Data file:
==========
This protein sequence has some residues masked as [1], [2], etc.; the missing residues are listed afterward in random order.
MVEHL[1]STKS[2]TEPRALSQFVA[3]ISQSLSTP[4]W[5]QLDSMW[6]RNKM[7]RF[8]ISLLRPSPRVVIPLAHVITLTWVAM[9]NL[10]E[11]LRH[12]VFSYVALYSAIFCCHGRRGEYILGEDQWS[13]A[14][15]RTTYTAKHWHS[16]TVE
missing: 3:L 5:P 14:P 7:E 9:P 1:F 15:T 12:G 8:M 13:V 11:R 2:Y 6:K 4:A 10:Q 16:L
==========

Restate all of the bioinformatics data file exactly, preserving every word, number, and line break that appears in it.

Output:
This protein sequence has some residues masked as [1], [2], etc.; the missing residues are listed afterward in random order.
MVEHL[1]STKS[2]TEPRALSQFVA[3]ISQSLSTP[4]W[5]QLDSMW[6]RNKM[7]RF[8]ISLLRPSPRVVIPLAHVITLTWVAM[9]NL[10]E[11]LRH[12]VFSYVALYSAIFCCHGRRGEYILGEDQWS[13]A[14][15]RTTYTAKHWHS[16]TVE
missing: 3:L 5:P 14:P 7:E 9:P 1:F 15:T 12:G 8:M 13:V 11:R 2:Y 6:K 4:A 10:Q 16:L